He would later serve as the chairman at my wedding ceremony and had never missed any of my book presentations, particularly the last one in June 2016 even when his health had become a thing of concern. He ignored my plea that he should not bother to come to the Nigerian institute of international affairs, the venue of the presentation where Cascade of Change: A Decade of Liberal Thoughts provided an intellectual platform to appraise governor Ambode’s sterling first year performance.
In one of such tete-a-tete with him in late 2015, he had a piece of advice for me, and I believe for every young and vibrant professional who is privileged to be invited to serve in the public sector. Be guided by the theory of ‘Four by Four’ he said. From experience, he did explain, political appointments would rarely allow one to go on long vacations, and official trips abroad are hardly the same thing as ideal holidays where body and soul can be regurgitated.
Four days in every quarter, therefore, was his recommendation to every senior public servant or top corporate players who often get consumed by the demands of their assignments and tend to forget short get-aways or a shut-down for a few days to recalibrate for the good of self.
“I gave all my energy to serving my fatherland and others through my businesses…” he once recollected. “We must never be too busy for our health, friends and family,” he added.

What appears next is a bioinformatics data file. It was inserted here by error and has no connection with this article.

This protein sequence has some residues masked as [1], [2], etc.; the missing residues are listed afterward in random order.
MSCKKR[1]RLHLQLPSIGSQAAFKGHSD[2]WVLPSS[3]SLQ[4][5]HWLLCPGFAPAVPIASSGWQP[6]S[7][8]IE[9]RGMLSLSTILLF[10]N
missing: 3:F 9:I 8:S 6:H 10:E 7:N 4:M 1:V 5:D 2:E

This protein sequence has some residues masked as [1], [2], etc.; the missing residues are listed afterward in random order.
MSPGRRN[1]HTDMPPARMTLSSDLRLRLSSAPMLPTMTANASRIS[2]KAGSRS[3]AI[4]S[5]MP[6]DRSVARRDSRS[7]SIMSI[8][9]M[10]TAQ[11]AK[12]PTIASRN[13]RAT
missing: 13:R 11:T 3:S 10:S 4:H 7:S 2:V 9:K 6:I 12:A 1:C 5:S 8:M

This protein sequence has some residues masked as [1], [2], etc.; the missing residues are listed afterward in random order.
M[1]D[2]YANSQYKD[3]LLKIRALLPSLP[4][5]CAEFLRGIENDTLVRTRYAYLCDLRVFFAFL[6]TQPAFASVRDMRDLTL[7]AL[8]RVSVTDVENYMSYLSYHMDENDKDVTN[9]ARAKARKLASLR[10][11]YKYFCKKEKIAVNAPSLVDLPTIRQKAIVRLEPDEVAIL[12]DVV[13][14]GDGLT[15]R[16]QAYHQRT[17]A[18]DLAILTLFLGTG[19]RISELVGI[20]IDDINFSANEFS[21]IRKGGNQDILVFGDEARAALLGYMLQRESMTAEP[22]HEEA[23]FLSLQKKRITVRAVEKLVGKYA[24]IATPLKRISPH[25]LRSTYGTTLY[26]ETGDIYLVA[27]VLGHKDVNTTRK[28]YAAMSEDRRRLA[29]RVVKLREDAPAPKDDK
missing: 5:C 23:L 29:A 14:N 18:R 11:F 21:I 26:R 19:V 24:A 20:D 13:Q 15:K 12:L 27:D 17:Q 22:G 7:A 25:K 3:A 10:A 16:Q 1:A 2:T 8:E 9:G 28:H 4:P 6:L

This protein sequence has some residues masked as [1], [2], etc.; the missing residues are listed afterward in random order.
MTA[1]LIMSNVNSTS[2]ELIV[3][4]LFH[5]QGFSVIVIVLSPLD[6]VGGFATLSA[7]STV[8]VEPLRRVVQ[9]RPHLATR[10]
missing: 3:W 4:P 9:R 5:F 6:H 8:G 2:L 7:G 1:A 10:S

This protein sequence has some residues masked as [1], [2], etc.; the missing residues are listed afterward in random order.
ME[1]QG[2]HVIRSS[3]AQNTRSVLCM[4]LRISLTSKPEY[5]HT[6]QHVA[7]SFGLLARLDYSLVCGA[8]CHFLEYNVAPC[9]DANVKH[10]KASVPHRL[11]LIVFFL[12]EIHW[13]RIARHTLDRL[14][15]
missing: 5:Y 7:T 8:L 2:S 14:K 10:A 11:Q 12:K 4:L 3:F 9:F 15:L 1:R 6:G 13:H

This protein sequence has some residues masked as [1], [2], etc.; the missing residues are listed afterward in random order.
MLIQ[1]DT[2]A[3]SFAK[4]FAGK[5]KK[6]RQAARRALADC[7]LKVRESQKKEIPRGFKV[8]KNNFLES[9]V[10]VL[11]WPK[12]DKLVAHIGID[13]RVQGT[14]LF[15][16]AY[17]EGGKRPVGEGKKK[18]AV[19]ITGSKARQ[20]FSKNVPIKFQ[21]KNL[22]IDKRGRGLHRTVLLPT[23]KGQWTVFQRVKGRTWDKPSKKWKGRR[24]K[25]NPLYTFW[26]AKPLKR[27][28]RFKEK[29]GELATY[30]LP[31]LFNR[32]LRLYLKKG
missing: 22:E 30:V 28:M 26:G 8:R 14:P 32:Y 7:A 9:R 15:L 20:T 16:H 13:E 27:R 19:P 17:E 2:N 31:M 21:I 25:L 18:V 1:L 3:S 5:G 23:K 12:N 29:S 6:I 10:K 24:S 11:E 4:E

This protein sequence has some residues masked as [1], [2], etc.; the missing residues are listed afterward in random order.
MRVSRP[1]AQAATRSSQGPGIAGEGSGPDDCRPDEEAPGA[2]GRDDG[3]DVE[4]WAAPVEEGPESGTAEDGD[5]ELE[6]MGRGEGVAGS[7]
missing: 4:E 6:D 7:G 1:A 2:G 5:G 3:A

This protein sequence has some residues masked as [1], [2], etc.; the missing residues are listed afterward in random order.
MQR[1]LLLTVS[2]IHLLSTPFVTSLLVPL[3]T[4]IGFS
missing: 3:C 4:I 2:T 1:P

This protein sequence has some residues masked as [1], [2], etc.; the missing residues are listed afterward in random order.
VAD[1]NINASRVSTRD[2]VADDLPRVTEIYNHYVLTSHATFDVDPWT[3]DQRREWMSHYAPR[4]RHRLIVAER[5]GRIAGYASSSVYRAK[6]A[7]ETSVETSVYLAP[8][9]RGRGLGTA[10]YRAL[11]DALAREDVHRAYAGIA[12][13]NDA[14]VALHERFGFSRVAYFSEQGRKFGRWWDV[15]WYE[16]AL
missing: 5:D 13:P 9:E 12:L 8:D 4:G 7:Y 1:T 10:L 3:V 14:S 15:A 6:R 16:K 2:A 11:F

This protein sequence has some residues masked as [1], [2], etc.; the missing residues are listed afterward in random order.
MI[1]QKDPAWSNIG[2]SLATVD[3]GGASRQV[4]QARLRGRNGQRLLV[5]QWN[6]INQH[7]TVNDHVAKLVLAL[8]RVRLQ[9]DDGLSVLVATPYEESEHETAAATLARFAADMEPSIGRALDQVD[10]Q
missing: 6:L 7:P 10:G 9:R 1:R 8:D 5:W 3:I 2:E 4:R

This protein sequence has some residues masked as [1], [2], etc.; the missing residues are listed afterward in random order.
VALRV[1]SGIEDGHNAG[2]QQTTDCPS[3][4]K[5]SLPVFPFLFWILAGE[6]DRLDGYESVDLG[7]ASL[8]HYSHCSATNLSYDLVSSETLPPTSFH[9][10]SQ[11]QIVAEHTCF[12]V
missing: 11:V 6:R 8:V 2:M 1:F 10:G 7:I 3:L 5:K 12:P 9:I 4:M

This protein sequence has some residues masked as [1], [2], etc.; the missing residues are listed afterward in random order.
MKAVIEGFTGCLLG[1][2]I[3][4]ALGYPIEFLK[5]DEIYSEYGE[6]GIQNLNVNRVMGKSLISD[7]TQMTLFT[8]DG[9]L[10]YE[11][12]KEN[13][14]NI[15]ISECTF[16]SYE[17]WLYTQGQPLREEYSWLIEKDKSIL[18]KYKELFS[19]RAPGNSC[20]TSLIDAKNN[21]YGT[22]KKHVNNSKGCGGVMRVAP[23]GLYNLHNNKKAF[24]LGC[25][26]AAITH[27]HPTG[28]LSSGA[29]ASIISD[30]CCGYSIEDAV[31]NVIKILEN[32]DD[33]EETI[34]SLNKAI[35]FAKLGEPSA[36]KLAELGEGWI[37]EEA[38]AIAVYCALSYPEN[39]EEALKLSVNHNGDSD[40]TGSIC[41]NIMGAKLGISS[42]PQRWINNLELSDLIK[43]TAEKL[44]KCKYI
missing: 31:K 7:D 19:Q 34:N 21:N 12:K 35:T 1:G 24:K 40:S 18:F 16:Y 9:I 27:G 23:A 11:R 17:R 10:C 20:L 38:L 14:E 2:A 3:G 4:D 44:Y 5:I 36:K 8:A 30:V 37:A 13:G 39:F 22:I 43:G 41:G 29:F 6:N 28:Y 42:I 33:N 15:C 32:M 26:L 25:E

For a man who started early in the public sector as a commissioner in his mid twenties in Lagos state and would later serve as the minister for economic planning under chief Olusegun Obasanjo and later as chairman of the Petroleum Products Pricing Regulatory Agency, chief Gbadamosi had more than a fair idea of what serving in government meant.
Yet, he was successful in his myriad of businesses as an entrepreneur and industrialist; as a playwright and a notable art collector.
But like the late sage, chief Obafemi Awolowo, once admonished about dividing every day into three equal eight hours – one for work, the other for leisure and the last for sleep, how many professionals or senior public servants have been guided by that recommendation that seeks to balance work load with family life? How many will be guided still by chief Gbadamosi’s Four by Four formula?
His transition may be debilitating, but the kind words of Wole Soyinka, the chairman of [email protected] planning committee, in the catalogue for the Eko Art Expo should suffice in putting the exemplary dedication of chief Gbadamosi in proper perspective while also advocating for its emulation.